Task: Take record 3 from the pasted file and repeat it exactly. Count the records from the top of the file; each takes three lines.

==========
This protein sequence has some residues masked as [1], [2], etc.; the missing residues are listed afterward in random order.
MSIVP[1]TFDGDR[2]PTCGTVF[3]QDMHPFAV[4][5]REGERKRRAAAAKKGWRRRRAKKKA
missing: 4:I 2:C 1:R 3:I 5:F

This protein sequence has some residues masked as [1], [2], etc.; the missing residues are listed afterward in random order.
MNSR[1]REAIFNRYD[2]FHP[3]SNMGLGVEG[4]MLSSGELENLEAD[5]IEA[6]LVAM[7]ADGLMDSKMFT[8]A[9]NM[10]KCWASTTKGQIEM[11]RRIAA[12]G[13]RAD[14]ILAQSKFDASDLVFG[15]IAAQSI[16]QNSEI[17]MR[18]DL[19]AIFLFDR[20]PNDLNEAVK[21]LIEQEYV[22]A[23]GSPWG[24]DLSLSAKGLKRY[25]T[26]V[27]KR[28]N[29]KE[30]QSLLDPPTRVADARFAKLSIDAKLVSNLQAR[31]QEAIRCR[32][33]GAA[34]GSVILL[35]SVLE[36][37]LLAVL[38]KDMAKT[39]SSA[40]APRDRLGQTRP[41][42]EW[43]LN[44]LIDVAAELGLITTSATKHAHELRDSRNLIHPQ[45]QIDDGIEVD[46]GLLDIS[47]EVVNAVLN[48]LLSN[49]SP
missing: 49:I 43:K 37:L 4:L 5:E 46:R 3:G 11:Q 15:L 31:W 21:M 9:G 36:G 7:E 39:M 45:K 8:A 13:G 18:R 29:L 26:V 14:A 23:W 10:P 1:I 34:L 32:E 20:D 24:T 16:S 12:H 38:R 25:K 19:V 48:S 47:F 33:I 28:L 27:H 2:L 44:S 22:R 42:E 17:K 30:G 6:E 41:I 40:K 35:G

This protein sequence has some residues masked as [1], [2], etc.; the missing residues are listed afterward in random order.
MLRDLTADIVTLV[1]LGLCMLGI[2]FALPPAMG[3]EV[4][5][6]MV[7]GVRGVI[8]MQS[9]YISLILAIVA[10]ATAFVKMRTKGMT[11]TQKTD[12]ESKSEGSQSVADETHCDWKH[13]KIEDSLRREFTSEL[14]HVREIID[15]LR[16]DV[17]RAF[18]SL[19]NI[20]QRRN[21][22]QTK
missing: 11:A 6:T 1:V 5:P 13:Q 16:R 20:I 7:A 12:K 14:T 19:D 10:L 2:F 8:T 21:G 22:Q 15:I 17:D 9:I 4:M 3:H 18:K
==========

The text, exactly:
This protein sequence has some residues masked as [1], [2], etc.; the missing residues are listed afterward in random order.
MLRDLTADIVTLV[1]LGLCMLGI[2]FALPPAMG[3]EV[4][5][6]MV[7]GVRGVI[8]MQS[9]YISLILAIVA[10]ATAFVKMRTKGMT[11]TQKTD[12]ESKSEGSQSVADETHCDWKH[13]KIEDSLRREFTSEL[14]HVREIID[15]LR[16]DV[17]RAF[18]SL[19]NI[20]QRRN[21][22]QTK
missing: 11:A 6:T 1:V 5:P 13:Q 16:R 20:I 7:A 12:K 14:T 19:D 10:L 2:F 8:T 21:G 22:Q 15:I 17:D 9:I 4:M 3:H 18:K